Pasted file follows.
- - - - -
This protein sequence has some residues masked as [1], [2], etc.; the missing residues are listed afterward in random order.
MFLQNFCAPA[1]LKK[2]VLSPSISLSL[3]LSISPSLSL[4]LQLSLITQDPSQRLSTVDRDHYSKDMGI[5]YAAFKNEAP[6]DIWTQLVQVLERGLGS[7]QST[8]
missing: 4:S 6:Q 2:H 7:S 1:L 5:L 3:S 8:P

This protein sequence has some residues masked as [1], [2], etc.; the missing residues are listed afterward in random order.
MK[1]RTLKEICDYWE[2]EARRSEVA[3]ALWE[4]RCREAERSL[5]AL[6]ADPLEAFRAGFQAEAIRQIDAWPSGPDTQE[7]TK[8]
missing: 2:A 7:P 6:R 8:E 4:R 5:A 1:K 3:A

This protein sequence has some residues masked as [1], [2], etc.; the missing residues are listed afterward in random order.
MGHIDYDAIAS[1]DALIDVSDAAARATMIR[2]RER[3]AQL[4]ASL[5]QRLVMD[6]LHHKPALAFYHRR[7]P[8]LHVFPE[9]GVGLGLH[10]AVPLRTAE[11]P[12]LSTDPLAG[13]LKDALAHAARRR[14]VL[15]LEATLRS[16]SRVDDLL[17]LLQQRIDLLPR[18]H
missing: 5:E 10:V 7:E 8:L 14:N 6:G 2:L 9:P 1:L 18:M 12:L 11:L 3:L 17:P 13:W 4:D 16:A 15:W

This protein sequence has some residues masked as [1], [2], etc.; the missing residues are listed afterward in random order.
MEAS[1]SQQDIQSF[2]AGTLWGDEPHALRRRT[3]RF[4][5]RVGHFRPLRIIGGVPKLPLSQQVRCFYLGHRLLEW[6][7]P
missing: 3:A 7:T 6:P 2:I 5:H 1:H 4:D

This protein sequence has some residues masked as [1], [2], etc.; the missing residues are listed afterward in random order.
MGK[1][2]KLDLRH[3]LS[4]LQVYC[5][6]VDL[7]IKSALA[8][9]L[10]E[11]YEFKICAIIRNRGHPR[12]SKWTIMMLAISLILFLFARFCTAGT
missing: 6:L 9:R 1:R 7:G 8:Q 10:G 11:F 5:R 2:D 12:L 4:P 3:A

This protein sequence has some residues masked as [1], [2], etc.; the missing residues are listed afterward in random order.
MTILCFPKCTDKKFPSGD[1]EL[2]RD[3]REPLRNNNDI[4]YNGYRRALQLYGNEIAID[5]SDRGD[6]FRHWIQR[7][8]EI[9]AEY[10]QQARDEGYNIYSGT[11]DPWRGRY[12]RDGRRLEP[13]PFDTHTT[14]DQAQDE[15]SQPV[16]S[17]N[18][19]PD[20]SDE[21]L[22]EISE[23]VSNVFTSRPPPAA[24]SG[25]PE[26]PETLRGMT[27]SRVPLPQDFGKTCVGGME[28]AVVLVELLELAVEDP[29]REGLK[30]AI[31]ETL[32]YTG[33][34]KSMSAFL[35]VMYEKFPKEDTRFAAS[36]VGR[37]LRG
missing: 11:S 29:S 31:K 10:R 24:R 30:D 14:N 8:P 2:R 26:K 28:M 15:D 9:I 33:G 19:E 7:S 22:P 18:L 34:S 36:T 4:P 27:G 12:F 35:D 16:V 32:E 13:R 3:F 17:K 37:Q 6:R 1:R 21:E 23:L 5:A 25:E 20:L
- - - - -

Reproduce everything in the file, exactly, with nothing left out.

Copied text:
This protein sequence has some residues masked as [1], [2], etc.; the missing residues are listed afterward in random order.
MFLQNFCAPA[1]LKK[2]VLSPSISLSL[3]LSISPSLSL[4]LQLSLITQDPSQRLSTVDRDHYSKDMGI[5]YAAFKNEAP[6]DIWTQLVQVLERGLGS[7]QST[8]
missing: 4:S 6:Q 2:H 7:S 1:L 5:L 3:S 8:P

This protein sequence has some residues masked as [1], [2], etc.; the missing residues are listed afterward in random order.
MK[1]RTLKEICDYWE[2]EARRSEVA[3]ALWE[4]RCREAERSL[5]AL[6]ADPLEAFRAGFQAEAIRQIDAWPSGPDTQE[7]TK[8]
missing: 2:A 7:P 6:R 8:E 4:R 5:A 1:K 3:A

This protein sequence has some residues masked as [1], [2], etc.; the missing residues are listed afterward in random order.
MGHIDYDAIAS[1]DALIDVSDAAARATMIR[2]RER[3]AQL[4]ASL[5]QRLVMD[6]LHHKPALAFYHRR[7]P[8]LHVFPE[9]GVGLGLH[10]AVPLRTAE[11]P[12]LSTDPLAG[13]LKDALAHAARRR[14]VL[15]LEATLRS[16]SRVDDLL[17]LLQQRIDLLPR[18]H
missing: 5:E 10:V 7:E 8:L 14:N 6:G 2:L 9:P 1:L 18:M 12:L 11:L 3:L 17:P 13:W 4:D 16:A 15:W

This protein sequence has some residues masked as [1], [2], etc.; the missing residues are listed afterward in random order.
MEAS[1]SQQDIQSF[2]AGTLWGDEPHALRRRT[3]RF[4][5]RVGHFRPLRIIGGVPKLPLSQQVRCFYLGHRLLEW[6][7]P
missing: 3:A 7:T 6:P 2:I 5:H 1:H 4:D

This protein sequence has some residues masked as [1], [2], etc.; the missing residues are listed afterward in random order.
MGK[1][2]KLDLRH[3]LS[4]LQVYC[5][6]VDL[7]IKSALA[8][9]L[10]E[11]YEFKICAIIRNRGHPR[12]SKWTIMMLAISLILFLFARFCTAGT
missing: 6:L 9:R 1:R 7:G 8:Q 10:G 11:F 5:R 2:D 12:L 4:P 3:A

This protein sequence has some residues masked as [1], [2], etc.; the missing residues are listed afterward in random order.
MTILCFPKCTDKKFPSGD[1]EL[2]RD[3]REPLRNNNDI[4]YNGYRRALQLYGNEIAID[5]SDRGD[6]FRHWIQR[7][8]EI[9]AEY[10]QQARDEGYNIYSGT[11]DPWRGRY[12]RDGRRLEP[13]PFDTHTT[14]DQAQDE[15]SQPV[16]S[17]N[18][19]PD[20]SDE[21]L[22]EISE[23]VSNVFTSRPPPAA[24]SG[25]PE[26]PETLRGMT[27]SRVPLPQDFGKTCVGGME[28]AVVLVELLELAVEDP[29]REGLK[30]AI[31]ETL[32]YTG[33][34]KSMSAFL[35]VMYEKFPKEDTRFAAS[36]VGR[37]LRG
missing: 11:S 29:S 31:K 10:R 24:R 30:D 14:N 8:P 2:R 26:K 28:M 15:D 9:I 33:G 19:E 7:S 22:P 18:L 34:S 36:T 4:P 27:G 12:F 35:D 16:V 32:E 13:R 3:F 17:K 37:Q 6:R 1:R 21:E 23:L 5:A 25:E 20:L